Nobel lecture series set for March, April

March 09, 2006, vol. 35, no. 5
By Diane Luckow



Document Tools

Print This Article

E-mail This Page

Font Size
S      M      L      XL

Related Stories

Learn more about the accomplishments of the 2005 Nobel prize winners at Simon Fraser University's annual seven-week Nobel lecture series, held Thursday evenings through March and April at Harbour Centre.

The event is sponsored by the faculty of science and the faculty of arts and social sciences.

The series began March 2 with a lecture from SFU assistant professor of physics Paul Haljan, who spoke about the Nobel prize winners in physics, Roy Glauber, John Hall and Theodor Hansch. On March 9, assistant professor of English Peter Dickinson will discuss Nobel prize in literature winner and playwright Harold Pinter and his work.

On March 23, Bessie Borwein, professor emeritus with the University of Western Ontario, will present a lecture on The Eleven Women Nobel Laureates in the Sciences, 1903-2004. There is no stereotype for these amazing women, she says, and while they all shared a passion for new knowledge, their paths were diverse and difficult.

SFU professor of chemistry Rob Britton, on March 30, will honour 2005 Nobel laureate chemists Yves Chauvin, Robert Grubbs and Richard Schrock, whose discoveries have revolutionized synthetic chemistry and led to the production of many new molecules, including pharmaceuticals, fuels, synthetic fibers and other products used in daily life. He will talk about their science in his lecture Metathesis: A Chemical Square Dance.

On April 6, professor of economics Arthur Robson will talk about the winners of the Nobel prize in economics - Playing for real - games in theory and in practice. Robert Aumann and Thomas Schellling won the prize for their analysis of interactive decision making and its applications to war, racial segregation and economics.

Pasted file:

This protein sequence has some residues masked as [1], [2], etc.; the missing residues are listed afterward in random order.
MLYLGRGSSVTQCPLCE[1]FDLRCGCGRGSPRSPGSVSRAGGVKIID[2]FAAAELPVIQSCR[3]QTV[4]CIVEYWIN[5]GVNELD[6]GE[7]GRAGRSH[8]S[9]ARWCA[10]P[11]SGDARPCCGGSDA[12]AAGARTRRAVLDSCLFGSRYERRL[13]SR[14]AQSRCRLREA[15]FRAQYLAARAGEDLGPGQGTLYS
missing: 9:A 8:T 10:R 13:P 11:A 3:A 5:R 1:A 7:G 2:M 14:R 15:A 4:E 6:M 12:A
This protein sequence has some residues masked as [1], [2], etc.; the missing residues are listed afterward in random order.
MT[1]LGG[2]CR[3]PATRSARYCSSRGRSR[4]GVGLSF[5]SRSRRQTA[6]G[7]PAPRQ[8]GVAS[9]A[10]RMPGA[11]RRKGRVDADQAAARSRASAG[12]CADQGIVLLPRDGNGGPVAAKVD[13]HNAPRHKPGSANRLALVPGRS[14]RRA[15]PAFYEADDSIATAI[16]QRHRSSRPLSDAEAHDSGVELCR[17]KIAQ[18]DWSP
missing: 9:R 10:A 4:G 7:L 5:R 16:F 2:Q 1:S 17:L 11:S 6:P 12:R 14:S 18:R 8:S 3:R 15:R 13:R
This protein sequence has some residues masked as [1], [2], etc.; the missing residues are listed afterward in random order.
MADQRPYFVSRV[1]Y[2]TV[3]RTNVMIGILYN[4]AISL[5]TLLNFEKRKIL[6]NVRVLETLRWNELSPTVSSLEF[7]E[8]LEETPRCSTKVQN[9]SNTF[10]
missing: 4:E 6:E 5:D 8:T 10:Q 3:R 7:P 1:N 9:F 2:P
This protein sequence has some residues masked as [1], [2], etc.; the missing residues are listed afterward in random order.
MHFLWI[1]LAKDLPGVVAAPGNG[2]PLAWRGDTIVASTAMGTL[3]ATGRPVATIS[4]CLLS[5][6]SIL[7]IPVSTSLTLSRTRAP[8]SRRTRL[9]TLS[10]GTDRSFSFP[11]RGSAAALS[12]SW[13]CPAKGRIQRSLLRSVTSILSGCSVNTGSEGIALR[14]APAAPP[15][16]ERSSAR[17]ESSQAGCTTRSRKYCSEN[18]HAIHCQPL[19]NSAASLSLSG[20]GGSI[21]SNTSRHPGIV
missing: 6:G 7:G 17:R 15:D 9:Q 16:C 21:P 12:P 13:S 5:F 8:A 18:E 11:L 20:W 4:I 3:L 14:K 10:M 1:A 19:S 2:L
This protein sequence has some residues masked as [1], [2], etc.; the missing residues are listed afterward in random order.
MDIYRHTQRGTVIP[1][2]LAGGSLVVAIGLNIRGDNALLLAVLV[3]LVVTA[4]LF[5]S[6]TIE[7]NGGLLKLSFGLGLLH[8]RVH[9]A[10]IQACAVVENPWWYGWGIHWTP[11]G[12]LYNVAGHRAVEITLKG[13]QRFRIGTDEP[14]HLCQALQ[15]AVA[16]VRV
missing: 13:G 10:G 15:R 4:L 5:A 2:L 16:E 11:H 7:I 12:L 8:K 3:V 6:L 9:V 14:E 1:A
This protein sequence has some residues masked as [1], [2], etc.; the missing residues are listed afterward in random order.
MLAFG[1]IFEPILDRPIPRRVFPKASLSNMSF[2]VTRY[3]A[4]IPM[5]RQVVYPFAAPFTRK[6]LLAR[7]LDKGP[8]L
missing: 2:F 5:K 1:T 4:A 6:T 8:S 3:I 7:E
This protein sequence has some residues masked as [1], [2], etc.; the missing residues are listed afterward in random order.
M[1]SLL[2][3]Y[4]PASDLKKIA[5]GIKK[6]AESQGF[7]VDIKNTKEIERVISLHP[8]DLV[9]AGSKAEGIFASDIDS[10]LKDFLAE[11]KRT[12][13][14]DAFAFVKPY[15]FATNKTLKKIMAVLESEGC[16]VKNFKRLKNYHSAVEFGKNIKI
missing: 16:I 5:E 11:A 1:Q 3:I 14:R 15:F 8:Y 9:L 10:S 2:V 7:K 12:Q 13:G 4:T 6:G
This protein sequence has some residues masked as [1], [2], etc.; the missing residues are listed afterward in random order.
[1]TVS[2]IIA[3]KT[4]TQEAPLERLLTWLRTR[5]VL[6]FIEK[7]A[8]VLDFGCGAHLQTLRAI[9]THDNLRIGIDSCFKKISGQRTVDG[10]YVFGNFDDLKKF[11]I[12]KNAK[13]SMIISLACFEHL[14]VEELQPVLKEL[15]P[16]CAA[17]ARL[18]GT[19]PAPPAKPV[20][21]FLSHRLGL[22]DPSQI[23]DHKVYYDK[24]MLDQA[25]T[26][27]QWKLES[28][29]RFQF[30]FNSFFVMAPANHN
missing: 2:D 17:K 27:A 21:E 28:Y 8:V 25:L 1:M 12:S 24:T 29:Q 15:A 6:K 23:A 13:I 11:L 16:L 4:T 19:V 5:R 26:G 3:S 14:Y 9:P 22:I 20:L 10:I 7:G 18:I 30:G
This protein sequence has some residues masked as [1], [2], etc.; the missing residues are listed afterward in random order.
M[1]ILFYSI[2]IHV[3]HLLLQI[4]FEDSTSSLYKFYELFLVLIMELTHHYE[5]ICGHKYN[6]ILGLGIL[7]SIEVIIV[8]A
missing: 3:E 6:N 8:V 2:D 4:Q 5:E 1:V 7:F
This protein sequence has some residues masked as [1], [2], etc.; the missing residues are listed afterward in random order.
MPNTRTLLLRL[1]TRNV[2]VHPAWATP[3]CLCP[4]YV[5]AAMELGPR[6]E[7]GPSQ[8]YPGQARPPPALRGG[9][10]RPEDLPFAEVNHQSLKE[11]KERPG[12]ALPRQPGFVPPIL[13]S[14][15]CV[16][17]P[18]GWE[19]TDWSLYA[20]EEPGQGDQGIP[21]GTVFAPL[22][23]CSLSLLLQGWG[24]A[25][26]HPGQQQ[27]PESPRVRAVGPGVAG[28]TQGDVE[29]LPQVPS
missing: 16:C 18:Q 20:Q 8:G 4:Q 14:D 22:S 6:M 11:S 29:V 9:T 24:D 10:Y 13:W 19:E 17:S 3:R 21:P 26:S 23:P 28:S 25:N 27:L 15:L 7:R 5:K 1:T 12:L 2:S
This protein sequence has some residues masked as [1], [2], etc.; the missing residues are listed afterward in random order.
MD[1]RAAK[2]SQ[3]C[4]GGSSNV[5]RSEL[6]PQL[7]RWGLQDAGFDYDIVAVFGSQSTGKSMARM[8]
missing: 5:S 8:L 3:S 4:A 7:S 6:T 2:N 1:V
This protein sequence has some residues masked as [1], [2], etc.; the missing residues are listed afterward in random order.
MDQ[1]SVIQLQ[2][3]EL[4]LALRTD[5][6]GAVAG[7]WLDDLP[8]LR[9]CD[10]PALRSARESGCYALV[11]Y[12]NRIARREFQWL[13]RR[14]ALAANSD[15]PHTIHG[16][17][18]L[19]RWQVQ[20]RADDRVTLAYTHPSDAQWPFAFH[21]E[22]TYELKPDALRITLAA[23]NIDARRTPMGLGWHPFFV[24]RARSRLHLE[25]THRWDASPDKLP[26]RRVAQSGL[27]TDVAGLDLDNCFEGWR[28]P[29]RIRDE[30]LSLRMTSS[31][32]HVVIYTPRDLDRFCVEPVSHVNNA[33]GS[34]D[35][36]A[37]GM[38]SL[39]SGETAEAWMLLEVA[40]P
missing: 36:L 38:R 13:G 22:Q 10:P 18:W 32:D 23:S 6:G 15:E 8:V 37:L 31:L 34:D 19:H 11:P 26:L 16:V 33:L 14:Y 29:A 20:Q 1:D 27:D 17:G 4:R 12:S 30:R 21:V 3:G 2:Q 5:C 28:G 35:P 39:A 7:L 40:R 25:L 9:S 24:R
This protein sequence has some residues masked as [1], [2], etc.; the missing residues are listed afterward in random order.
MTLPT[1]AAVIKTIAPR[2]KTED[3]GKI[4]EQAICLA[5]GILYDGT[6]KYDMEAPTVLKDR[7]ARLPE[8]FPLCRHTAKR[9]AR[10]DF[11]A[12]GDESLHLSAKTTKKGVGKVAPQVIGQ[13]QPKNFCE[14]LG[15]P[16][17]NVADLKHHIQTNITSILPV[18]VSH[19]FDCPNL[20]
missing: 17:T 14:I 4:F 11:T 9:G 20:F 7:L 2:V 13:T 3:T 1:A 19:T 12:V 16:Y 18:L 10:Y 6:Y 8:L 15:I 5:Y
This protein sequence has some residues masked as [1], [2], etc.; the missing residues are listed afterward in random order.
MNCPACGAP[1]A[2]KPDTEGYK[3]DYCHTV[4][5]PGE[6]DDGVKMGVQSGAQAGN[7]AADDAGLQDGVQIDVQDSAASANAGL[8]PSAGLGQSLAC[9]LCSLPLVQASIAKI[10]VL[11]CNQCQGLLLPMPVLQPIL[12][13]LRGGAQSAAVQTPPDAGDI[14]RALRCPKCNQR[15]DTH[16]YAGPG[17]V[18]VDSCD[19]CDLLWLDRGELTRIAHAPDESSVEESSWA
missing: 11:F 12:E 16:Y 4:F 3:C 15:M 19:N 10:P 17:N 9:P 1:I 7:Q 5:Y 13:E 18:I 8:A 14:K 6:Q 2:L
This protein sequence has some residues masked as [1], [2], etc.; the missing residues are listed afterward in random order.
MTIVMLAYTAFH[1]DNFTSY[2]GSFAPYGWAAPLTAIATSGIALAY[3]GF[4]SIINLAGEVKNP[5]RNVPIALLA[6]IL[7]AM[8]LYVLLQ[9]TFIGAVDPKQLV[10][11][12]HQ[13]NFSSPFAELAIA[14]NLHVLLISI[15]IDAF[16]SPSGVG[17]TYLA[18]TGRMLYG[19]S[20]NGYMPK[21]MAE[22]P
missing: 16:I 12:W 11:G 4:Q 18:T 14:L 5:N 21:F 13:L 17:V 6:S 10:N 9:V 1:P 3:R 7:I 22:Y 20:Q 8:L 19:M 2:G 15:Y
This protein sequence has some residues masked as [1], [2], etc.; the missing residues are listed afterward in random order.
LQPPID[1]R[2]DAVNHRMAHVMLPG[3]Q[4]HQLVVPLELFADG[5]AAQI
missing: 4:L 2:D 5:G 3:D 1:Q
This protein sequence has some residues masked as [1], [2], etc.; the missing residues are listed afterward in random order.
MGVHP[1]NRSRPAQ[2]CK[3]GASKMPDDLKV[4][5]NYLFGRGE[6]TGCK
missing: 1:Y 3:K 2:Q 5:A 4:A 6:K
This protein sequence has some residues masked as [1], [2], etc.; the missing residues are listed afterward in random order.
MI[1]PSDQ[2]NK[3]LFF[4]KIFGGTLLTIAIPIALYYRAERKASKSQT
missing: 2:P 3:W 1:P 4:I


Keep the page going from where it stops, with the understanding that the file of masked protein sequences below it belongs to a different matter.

Does Living With Stress Cause Ulcers? Professor of biology Margo Moore will answer this question in her discussion of the work of the Nobel prize winners in medicine, Barry Marshall and Robin Warren. They were honoured for discovering the bacterium Helicobacter pylori and its role in gastritis and peptic ulcer diseases. It took more than a decade of struggle for the world to accept a bacterial cause of ulcers but now H. pylori is recognized not only as a causative agent of gastritis but also as a major risk factor in the development of gastric cancer.

The last lecture in the series, on April 27, by professor of political science Douglas Ross features the winners of the Nobel peace price, Mohamed ElBaradei and the International Atomic Agency. All lectures take place at SFU Vancouver's Harbour Centre, in the Segal centre room or Fletcher Challenge theatre from 6 p.m. to 7:30 p.m. The lectures are free, but reservations are required. Call 604-291-5100.

Search SFU News Online